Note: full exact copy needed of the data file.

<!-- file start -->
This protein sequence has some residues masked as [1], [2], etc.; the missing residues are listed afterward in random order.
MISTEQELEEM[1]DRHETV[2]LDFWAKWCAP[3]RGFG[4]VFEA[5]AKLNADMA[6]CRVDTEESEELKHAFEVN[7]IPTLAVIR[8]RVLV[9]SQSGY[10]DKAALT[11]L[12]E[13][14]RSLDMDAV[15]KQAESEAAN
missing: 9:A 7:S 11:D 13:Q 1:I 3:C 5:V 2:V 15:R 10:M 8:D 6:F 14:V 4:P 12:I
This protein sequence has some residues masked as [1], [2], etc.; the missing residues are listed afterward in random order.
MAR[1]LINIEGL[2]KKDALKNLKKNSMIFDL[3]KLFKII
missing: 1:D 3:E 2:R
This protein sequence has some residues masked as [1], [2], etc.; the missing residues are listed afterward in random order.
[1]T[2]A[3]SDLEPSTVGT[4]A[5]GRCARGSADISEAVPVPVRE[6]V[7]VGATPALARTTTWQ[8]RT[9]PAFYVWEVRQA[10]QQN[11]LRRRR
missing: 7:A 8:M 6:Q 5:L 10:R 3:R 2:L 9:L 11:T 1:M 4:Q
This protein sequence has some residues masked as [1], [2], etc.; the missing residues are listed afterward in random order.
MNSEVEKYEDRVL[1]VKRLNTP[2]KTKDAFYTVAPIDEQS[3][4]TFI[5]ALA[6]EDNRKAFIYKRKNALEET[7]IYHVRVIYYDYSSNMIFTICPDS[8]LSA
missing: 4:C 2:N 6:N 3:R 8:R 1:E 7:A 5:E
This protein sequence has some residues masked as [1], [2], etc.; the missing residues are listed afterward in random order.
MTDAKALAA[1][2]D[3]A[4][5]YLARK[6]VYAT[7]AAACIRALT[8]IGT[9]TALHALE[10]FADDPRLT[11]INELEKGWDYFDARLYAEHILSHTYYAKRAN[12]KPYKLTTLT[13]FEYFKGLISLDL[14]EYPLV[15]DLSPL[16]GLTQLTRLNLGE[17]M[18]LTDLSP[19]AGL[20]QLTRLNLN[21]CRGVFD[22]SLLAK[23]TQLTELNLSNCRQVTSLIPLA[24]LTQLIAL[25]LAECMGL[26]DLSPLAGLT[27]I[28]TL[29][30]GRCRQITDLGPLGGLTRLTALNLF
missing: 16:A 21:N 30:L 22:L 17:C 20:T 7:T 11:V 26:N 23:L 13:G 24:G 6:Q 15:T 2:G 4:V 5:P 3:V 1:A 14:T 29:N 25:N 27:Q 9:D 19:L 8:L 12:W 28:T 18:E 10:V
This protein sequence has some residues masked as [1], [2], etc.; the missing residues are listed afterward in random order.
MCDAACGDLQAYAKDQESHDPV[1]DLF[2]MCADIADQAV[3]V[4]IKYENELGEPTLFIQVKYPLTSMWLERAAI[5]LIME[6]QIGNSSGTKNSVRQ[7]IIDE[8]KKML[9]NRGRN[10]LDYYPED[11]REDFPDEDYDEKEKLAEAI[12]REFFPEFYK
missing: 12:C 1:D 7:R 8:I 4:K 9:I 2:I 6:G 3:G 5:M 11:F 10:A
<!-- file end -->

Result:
This protein sequence has some residues masked as [1], [2], etc.; the missing residues are listed afterward in random order.
MISTEQELEEM[1]DRHETV[2]LDFWAKWCAP[3]RGFG[4]VFEA[5]AKLNADMA[6]CRVDTEESEELKHAFEVN[7]IPTLAVIR[8]RVLV[9]SQSGY[10]DKAALT[11]L[12]E[13][14]RSLDMDAV[15]KQAESEAAN
missing: 9:A 7:S 11:D 13:Q 1:I 3:C 5:V 2:V 15:R 10:M 8:D 6:F 14:V 4:P 12:I
This protein sequence has some residues masked as [1], [2], etc.; the missing residues are listed afterward in random order.
MAR[1]LINIEGL[2]KKDALKNLKKNSMIFDL[3]KLFKII
missing: 1:D 3:E 2:R
This protein sequence has some residues masked as [1], [2], etc.; the missing residues are listed afterward in random order.
[1]T[2]A[3]SDLEPSTVGT[4]A[5]GRCARGSADISEAVPVPVRE[6]V[7]VGATPALARTTTWQ[8]RT[9]PAFYVWEVRQA[10]QQN[11]LRRRR
missing: 7:A 8:M 6:Q 5:L 10:R 3:R 2:L 9:L 11:T 1:M 4:Q
This protein sequence has some residues masked as [1], [2], etc.; the missing residues are listed afterward in random order.
MNSEVEKYEDRVL[1]VKRLNTP[2]KTKDAFYTVAPIDEQS[3][4]TFI[5]ALA[6]EDNRKAFIYKRKNALEET[7]IYHVRVIYYDYSSNMIFTICPDS[8]LSA
missing: 4:C 2:N 6:N 3:R 8:R 1:E 7:A 5:E
This protein sequence has some residues masked as [1], [2], etc.; the missing residues are listed afterward in random order.
MTDAKALAA[1][2]D[3]A[4][5]YLARK[6]VYAT[7]AAACIRALT[8]IGT[9]TALHALE[10]FADDPRLT[11]INELEKGWDYFDARLYAEHILSHTYYAKRAN[12]KPYKLTTLT[13]FEYFKGLISLDL[14]EYPLV[15]DLSPL[16]GLTQLTRLNLGE[17]M[18]LTDLSP[19]AGL[20]QLTRLNLN[21]CRGVFD[22]SLLAK[23]TQLTELNLSNCRQVTSLIPLA[24]LTQLIAL[25]LAECMGL[26]DLSPLAGLT[27]I[28]TL[29][30]GRCRQITDLGPLGGLTRLTALNLF
missing: 16:A 21:N 30:L 22:L 17:C 20:T 7:T 11:V 26:N 23:L 13:G 24:G 6:Q 15:T 2:G 4:V 5:P 3:V 1:A 14:T 29:N 25:N 27:Q 9:D 19:L 8:L 12:W 28:T 18:E 10:V
This protein sequence has some residues masked as [1], [2], etc.; the missing residues are listed afterward in random order.
MCDAACGDLQAYAKDQESHDPV[1]DLF[2]MCADIADQAV[3]V[4]IKYENELGEPTLFIQVKYPLTSMWLERAAI[5]LIME[6]QIGNSSGTKNSVRQ[7]IIDE[8]KKML[9]NRGRN[10]LDYYPED[11]REDFPDEDYDEKEKLAEAI[12]REFFPEFYK
missing: 12:C 1:D 7:R 8:I 4:K 9:I 2:I 6:G 3:G 5:M 11:F 10:A